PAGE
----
arlene s bice
I’m from special dinners in the dining room
tea and toast for breakfast in the kitchen
a kitchen floor filled with piles of clothes
on Mondays, waiting for the wringer washer
I’m from home baked bread, lemon meringue pies
fried ripe tomatoes in summer with milk gravy
BBQ pork & fried chicken better than the South
junket when I was sick, all a mother’s pride
I’m from clothes frozen on the line before the pin is set,
coal chutes rattling noise, filling the bin, coal dust flying
church bells on Sunday morning, waking me up
listening to the Phillies on the radio playing baseball
on a quiet summer afternoon, playing Monopoly
or Catch ‘5’ on the Zeltt’s front porch till somebody
loses too often & gets mad, Mrs. Zeltt bringing iced tea
I’m from relay races and outdoor movies hanging
on the school on a summer night when mosquitoes
were plentiful; Wednesday afternoons walking two
miles to the swimming pool and once swimming in
our neighbor’s wooden pool that he built himself
flowers picked from the cemetery for Mother’s Day
getting caught smoking in the tree with the boys
I’m from roasting potatoes on a stick on an open fire, till they were black, snuck out of the bin in the bottom of the fridge and frogs’ legs Mom cleaned and fried for us after we caught them in the creek, sneaking eggs out of the nest in our chicken coop that had a straw smell like no other; the turkey had his own place, strutting around the small back yard, fenced so they wouldn’t get out or was it to keep other animals from getting in
I’m from American Bandstand on TV, playing hookie from school to dance before Dick Clark arrived
school dances, roller skating, and football games, movies on Friday nights, wearing lipstick, giggling over boys, tomato pies from Papa’s on Chambers Street on a Saturday night while watching Midwestern Hayride with my big brother Bob, graduating to babysitting, to flying in a DC 9 from Chicago & a Piper Cub at 15.
I’m from a main street dividing Trenton and Hamilton, where we counted the cars going by while waiting for Mom to get herself ready; we never reached 10; washing the porch with the hose in the summer and sometimes sleeping there when it was too hot in the house; sneakers and high heels, jeans and ball gowns, lots of picnics and plenty of pictures; I’m from a lusty passion for travel that stayed with me all my life.
Where I’m From-inspired by George Ella Lyon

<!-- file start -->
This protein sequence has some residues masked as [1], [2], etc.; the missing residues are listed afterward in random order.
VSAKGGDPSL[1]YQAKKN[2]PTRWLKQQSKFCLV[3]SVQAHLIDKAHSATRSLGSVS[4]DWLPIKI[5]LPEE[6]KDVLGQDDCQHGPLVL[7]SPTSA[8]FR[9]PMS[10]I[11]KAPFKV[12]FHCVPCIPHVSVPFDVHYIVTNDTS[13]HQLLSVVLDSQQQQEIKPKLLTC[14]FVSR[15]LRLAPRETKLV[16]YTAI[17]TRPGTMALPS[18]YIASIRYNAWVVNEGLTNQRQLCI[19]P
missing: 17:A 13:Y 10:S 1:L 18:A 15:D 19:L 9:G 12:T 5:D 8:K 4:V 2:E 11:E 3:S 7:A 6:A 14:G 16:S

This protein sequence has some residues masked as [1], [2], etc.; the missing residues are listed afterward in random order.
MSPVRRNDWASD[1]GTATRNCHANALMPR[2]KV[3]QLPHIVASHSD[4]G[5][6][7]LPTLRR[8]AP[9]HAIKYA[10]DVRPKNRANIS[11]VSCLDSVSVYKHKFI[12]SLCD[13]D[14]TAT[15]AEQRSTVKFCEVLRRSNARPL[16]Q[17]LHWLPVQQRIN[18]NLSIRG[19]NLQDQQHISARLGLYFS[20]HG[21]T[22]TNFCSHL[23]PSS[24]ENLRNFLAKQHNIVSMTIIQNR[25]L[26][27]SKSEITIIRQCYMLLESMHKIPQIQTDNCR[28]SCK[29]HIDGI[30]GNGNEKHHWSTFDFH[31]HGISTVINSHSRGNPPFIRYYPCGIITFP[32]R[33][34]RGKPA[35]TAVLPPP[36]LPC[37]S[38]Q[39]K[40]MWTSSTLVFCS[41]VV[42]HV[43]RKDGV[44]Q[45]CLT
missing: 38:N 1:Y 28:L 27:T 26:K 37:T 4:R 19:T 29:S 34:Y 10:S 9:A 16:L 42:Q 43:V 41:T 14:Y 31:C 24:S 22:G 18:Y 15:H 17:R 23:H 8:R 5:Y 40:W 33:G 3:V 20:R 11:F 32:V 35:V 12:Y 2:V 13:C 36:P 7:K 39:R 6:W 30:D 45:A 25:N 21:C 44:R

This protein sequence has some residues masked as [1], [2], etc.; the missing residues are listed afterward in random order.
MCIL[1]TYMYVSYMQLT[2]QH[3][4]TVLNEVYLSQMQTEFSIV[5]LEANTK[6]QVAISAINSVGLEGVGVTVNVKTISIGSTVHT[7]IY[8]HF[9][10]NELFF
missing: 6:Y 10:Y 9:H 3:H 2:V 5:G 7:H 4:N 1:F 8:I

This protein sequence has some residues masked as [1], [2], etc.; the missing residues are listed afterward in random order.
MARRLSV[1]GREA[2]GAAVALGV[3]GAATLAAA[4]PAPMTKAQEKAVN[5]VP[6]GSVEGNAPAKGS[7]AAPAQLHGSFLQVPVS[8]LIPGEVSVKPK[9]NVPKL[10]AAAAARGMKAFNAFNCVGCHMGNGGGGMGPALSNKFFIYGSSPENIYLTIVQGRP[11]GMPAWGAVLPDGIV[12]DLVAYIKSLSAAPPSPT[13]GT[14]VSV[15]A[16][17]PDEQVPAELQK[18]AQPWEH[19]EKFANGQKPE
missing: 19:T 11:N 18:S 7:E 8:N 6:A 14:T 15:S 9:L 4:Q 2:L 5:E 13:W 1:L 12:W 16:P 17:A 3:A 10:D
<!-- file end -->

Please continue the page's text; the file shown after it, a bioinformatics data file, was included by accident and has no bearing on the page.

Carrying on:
arlene s bice
I’m from Liberty Street between the Methodist Church
& Cristofaro’s Memorial tombstones
the street dividing Trenton from Hamilton Township
on the township side
I’m from walking to school with friends,
kids who stood in my yard and ‘hello-ed’ the house
by calling my name, never knocking
on the back door
Piles of clothes lay on the kitchen floor
on Mondays when the wringer washer
got pulled up to the sink
tea & toast was breakfast
where a pink rose bush covered the fence
so pale in color that when we took pictures
in summer, petals covering the groun
like a winter snow
jigsaw puzzles spread on the old dining table
with fat oak legs rubbed shiny for holidays
summer was Catch 5, monopoly & rummy
on the front porch
swimming in Mr. Ron’s wooden pool, one he built
having no children of his own, cutting flowers
for us so we would not raid the cemetery on
Rosie’s old husband sat on a Bentwood chair
alongside the tomato pie place sidewalk
calling to all the young girls walking by
crossing the street
two blocks away was the best vegetable garden
with tomatoes ripe, red, & juicy, the old
Italian almost caught us with tomatoes
piled in our shirts
four blocks away was Pryor’s donuts
filling the air with hot greasy aromas
making us all hungry for a warm, plump,
sleeping on the porch on hot summer nights
playing in the attic on rainy days where I’d
find my father’s leg brace in a drawer, thinking
someday I’d be just like him.
- Zoom writing/poetry workshops online, they make life easier while bringing people together who otherwise may not be able.
- Online writing connections through SSS and TTOT and Sealey Chapbook Challenge.
- Online reading poetry aloud, which enables me to meet other poets from far away places.
- Summer rainy, grey days feed my soul, allow me to go within, pull out the deep thoughts.
- Crockpots. I love my crockpot because I don’t have to interrupt my writing hours to make something to eat when I’m hungry. I only have to lift the lid and clean up later.
- Heartland on Netflix. I’m a relative newbie to Netflix thanks to a friend. I could watch this series for the scenic beauty of western Canada alone. Add the joy of watching horses run, work, play. Wow. Add good writing scripts and good acting. Wow. I’m addicted.
- The relative ease of researching ancestors online compared to the pre-internet days
- For my ancestors who have interesting histories and are still giving.
An interesting poetic narrative of boys sent to war and the aftermath for them and the place they inhabit.